|Semester & Location:||
Fall 2022 - DIS Stockholm
|Type & Credits:||
Elective Course - 3 credits
Criminology / Criminal Justice, Human Rights
Previous experience with SPSS or R software is an advantage, but not required.
Polina Smiragina-Ingelström (current students please use the Canvas Inbox)
Tina Mangieri, email@example.com
|Time & Place:||
See "Course Summary" below
Research Project Description
Due to the high demand and severe organ scarcity worldwide there is a growing number of identified cases of organ trafficking and trafficking in persons for the purpose of organ removal. While commercial trade of human organs is illegal within the EU, different EU countries have different organ donation regulations that may have an impact on the crime of organ trade within the region. This research project looks at two EU countries that have different deceased organ donation regulations. It investigates the impact these regulations have on trafficking in persons for the purpose of organ removal.
This is a comparative case study that aims to identify the relationship between organ donation policies and the demand in illicit organ transplantations given the cases of Denmark and Sweden. It will investigate the impact the Swedish and Danish regulations have on trafficking in persons for the purpose of organ removal. Bearing in mind the complex nature of this study, the research design of this project will employ the combination of qualitative and quantitative approaches.
The primary objective is for you to experience the world of scientific research and gain experience that will prepare you for any future career you choose to pursue. By the end of the semester you will grasp the complexities of the research project and have made your own contribution. You will also have learned to communicate scientific ideas and findings - both orally and in writing - to members of your particular discipline, as well as peers from other disciplines.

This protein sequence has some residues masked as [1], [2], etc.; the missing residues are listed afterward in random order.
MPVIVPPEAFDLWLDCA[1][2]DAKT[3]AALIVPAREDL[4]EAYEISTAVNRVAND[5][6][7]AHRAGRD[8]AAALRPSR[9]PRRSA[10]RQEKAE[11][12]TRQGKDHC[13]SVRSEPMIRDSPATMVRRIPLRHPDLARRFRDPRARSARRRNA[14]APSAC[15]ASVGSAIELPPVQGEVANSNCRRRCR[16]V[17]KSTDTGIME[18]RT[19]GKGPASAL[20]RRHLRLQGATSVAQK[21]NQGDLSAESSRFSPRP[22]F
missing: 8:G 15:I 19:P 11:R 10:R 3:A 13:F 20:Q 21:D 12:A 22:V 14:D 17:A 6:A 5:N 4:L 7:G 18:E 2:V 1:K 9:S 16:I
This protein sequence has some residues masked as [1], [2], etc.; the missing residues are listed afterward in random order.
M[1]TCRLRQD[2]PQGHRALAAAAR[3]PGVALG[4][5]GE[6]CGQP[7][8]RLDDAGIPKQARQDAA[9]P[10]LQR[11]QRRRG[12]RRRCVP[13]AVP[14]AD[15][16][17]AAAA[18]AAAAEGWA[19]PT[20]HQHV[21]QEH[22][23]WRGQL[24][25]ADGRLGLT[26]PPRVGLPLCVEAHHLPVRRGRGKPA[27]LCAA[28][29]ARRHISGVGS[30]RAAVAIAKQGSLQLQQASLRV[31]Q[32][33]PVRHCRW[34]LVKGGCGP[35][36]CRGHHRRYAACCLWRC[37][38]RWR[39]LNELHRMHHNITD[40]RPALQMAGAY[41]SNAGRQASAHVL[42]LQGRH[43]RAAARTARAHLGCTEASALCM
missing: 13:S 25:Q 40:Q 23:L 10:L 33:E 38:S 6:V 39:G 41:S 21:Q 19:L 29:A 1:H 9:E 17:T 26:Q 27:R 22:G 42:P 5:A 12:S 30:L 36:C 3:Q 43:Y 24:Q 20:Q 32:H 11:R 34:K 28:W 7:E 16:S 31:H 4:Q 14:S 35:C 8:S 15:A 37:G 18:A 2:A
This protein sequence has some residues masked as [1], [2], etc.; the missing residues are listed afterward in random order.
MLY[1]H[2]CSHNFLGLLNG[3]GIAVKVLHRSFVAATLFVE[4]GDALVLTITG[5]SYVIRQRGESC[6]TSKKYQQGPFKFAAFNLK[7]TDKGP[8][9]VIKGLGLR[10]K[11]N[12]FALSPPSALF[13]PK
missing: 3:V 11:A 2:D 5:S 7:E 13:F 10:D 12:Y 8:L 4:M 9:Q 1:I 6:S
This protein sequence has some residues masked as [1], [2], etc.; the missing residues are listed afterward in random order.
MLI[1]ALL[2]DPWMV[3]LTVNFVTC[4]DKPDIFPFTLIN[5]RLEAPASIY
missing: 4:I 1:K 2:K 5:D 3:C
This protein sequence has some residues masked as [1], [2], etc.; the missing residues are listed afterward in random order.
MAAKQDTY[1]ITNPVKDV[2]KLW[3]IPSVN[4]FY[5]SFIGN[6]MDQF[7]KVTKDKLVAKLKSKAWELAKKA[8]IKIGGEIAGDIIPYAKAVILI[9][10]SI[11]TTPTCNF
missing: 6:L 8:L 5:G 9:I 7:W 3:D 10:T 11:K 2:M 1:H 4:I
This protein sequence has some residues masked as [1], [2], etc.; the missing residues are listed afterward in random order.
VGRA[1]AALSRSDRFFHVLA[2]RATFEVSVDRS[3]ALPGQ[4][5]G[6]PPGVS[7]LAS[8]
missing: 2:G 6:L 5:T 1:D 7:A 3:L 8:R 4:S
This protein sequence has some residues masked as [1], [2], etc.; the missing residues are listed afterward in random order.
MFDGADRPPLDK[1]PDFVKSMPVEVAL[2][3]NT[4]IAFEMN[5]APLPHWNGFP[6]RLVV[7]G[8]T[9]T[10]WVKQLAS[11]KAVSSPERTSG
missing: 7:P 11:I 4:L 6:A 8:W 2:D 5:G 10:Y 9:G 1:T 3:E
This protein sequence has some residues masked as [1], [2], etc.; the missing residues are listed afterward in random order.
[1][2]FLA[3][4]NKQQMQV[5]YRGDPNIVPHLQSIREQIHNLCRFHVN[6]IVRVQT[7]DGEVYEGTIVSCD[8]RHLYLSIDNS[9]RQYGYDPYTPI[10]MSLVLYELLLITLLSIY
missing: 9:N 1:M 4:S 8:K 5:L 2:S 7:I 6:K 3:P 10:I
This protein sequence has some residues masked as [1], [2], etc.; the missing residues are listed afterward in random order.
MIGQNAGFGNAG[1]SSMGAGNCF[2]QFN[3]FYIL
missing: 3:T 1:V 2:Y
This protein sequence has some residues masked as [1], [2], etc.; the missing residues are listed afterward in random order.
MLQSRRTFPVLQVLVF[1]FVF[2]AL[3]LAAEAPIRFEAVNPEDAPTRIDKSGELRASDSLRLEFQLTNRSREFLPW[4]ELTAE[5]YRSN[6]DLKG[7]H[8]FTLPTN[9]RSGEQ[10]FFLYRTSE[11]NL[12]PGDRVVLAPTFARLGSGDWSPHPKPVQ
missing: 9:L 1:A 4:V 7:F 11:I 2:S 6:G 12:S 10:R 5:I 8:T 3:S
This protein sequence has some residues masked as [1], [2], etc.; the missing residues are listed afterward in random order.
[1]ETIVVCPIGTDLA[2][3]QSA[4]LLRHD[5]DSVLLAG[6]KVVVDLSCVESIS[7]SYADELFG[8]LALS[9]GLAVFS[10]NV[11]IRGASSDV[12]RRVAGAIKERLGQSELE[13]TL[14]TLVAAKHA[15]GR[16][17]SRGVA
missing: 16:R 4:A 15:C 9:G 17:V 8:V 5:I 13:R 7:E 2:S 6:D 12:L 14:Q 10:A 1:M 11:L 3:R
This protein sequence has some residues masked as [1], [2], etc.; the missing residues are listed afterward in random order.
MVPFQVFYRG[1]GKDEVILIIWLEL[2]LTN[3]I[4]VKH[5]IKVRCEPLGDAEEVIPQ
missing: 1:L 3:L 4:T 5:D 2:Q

In addition, depending on the research phase, you will:
- Gain knowledge of human trafficking issues, debates, and policies
- Learn the difference between the various human trafficking and organ trafficking related concepts;
- Obtain knowledge on the different types of organ transplantation policies
- Get hands-on experience in data collection and analysis
- Increase knowledge of research methodologies and practical implementation in the field
- Develop your critical thinking and academic writing skills
Polina is a Postdoctoral Research Fellow at the Criminology department at Stockholm University. She received her PhD from The University of Sydney. Her research interest is within the disciplines of criminology and medical anthropology with a special focus on victimhood, gender, post-trafficking needs and help-seeking behavior. Before commencing her academic career Polina was a migrant counsellor and a reintegration assistant at the UN Migration (IOM) mission in Russia. She was engaged in providing direct assistance to migrants in distress including victims of human trafficking and exploitation; and assistance in voluntary return and reintegration of Russian nationals in an irregular situation abroad.
Role and Responsibilities of the Research Assistant
You are expected to spend a minimum of 10 hrs per week on the project. The workload may vary over the semester. If you are traveling to do field research in a different location, you may be spending more time on research during this period.